Just three decades ago, few researchers even within mainland China knew whether religion had survived the Cultural Revolution (1966-1976) initiated by Chairman Mao Zedong. It is clear now, however, that religion not only survived but that hundreds of millions of Chinese today have some religious faith, according to recent studies by the Pew Research Center.
Nearly 300 million Chinese are affiliated with folk religions. Globally this means that more than seven-in-ten (73%) of the world’s folk religionists live in China.
Some 244 million people in China adhere to Buddhism, making China home to half (50%) of the world’s 488 million Buddhists.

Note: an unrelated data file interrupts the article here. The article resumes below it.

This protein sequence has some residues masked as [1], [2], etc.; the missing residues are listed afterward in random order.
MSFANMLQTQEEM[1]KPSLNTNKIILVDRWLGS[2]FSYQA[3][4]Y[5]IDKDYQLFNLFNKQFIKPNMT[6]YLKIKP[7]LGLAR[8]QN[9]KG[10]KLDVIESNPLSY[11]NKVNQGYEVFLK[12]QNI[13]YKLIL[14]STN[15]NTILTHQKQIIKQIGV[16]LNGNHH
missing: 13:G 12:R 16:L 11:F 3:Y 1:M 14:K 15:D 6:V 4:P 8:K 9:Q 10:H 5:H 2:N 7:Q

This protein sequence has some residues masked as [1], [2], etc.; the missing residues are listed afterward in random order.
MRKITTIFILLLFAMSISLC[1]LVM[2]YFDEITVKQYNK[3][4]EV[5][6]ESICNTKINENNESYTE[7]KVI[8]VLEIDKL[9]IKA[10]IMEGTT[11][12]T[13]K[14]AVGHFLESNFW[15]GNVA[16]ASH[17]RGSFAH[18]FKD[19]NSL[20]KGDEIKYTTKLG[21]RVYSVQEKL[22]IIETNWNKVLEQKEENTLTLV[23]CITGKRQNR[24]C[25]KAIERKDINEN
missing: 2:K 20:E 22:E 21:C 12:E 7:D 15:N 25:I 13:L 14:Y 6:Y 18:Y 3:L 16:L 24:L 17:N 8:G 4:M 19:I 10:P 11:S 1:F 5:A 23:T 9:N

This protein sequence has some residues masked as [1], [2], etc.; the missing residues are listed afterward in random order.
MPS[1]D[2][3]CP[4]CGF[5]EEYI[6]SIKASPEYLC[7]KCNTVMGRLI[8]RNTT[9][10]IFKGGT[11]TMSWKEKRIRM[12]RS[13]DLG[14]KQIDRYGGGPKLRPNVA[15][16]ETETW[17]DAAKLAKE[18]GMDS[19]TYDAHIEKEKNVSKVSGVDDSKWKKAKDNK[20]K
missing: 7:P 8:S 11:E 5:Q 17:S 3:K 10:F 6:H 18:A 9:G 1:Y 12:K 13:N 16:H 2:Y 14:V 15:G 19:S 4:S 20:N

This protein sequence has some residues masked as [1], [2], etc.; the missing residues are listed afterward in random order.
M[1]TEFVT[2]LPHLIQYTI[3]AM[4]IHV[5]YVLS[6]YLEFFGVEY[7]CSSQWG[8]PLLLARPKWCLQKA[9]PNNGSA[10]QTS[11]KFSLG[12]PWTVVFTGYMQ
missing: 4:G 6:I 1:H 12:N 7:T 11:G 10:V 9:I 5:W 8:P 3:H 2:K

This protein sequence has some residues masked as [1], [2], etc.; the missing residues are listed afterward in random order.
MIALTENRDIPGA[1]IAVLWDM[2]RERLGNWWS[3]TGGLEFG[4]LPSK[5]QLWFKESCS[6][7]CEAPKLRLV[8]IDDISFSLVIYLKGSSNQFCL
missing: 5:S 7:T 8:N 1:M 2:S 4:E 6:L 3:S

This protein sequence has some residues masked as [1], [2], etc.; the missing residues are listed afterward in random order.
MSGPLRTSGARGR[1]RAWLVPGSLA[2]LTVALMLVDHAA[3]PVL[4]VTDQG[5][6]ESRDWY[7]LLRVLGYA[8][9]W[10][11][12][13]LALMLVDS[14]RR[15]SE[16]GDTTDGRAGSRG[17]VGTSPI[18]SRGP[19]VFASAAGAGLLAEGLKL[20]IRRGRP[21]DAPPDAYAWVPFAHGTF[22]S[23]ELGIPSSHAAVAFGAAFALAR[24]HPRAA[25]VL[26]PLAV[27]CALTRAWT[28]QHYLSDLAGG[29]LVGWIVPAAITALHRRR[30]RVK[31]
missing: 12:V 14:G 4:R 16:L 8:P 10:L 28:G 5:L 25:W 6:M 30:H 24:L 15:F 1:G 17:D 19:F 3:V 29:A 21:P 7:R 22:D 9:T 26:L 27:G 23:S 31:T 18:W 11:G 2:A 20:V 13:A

China's 68 million Christians make China home to the world’s seventh-largest Christian population.
China's approximately 25 million Muslims constitute the world's 17th largest Muslim population, right after Saudi Arabia (# 16) and before Yemen (#18).
China has the world's second largest shares of people who belong to faiths in the “other religion” category (16%), many of whom are adherents of Taoism. The World Religion Database estimates there are more than 8 million Taoists worldwide.
The general consensus among scholars of religion in China is that religious affiliation has grown substantially during the past three decades. It is too soon to know, however, whether religion’s growth has peaked or will continue in the years ahead. Whichever turns out to be the case, the religious future of the world’s most populous country will have a major impact on religion in the decades ahead.
Additional information from the Pew Research Center's Forum on Religion & Public Life: